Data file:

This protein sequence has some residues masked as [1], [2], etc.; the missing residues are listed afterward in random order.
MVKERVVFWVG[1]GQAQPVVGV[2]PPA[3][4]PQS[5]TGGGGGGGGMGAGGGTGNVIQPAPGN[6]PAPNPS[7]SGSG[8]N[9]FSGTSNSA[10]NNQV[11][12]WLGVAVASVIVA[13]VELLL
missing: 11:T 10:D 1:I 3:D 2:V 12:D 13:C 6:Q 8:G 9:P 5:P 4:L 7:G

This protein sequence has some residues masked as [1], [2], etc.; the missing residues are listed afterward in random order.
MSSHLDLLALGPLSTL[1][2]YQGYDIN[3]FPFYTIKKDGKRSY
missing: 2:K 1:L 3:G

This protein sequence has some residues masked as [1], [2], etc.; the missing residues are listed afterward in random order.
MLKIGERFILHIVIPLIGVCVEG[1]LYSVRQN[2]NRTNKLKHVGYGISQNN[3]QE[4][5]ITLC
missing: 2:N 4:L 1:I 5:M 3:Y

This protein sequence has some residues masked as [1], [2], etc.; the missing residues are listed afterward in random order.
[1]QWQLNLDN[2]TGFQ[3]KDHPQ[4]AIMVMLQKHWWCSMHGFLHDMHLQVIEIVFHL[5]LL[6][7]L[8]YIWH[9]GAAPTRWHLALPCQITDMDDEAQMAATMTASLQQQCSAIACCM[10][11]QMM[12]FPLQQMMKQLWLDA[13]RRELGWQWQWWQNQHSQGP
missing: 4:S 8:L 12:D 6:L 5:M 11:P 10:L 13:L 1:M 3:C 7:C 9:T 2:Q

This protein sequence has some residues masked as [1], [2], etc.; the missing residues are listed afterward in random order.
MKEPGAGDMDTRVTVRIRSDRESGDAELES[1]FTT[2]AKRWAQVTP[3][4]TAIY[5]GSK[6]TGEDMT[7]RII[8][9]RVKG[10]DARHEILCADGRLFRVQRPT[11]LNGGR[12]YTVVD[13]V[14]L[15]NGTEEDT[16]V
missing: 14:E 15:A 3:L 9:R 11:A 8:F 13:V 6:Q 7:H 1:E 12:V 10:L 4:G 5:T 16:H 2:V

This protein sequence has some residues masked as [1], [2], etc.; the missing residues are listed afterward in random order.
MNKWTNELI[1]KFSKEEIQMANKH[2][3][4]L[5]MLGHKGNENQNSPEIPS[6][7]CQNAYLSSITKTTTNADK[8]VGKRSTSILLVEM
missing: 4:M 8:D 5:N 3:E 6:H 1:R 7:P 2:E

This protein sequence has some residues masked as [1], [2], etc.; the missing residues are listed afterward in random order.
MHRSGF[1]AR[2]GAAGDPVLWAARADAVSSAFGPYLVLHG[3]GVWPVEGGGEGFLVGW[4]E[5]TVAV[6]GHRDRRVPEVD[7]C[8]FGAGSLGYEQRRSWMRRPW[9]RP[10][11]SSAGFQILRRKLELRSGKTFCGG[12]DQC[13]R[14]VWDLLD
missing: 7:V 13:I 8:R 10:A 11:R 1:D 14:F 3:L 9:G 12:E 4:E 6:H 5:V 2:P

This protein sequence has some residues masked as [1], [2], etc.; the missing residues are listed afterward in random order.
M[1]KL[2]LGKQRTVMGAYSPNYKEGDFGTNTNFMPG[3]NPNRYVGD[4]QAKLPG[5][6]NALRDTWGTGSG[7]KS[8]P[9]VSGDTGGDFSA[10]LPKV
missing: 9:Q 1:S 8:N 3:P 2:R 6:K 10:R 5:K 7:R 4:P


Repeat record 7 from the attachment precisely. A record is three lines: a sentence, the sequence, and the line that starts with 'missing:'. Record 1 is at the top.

This protein sequence has some residues masked as [1], [2], etc.; the missing residues are listed afterward in random order.
MHRSGF[1]AR[2]GAAGDPVLWAARADAVSSAFGPYLVLHG[3]GVWPVEGGGEGFLVGW[4]E[5]TVAV[6]GHRDRRVPEVD[7]C[8]FGAGSLGYEQRRSWMRRPW[9]RP[10][11]SSAGFQILRRKLELRSGKTFCGG[12]DQC[13]R[14]VWDLLD
missing: 7:V 13:I 8:R 10:A 11:R 1:D 14:F 3:L 9:G 12:E 4:E 6:H 5:V 2:P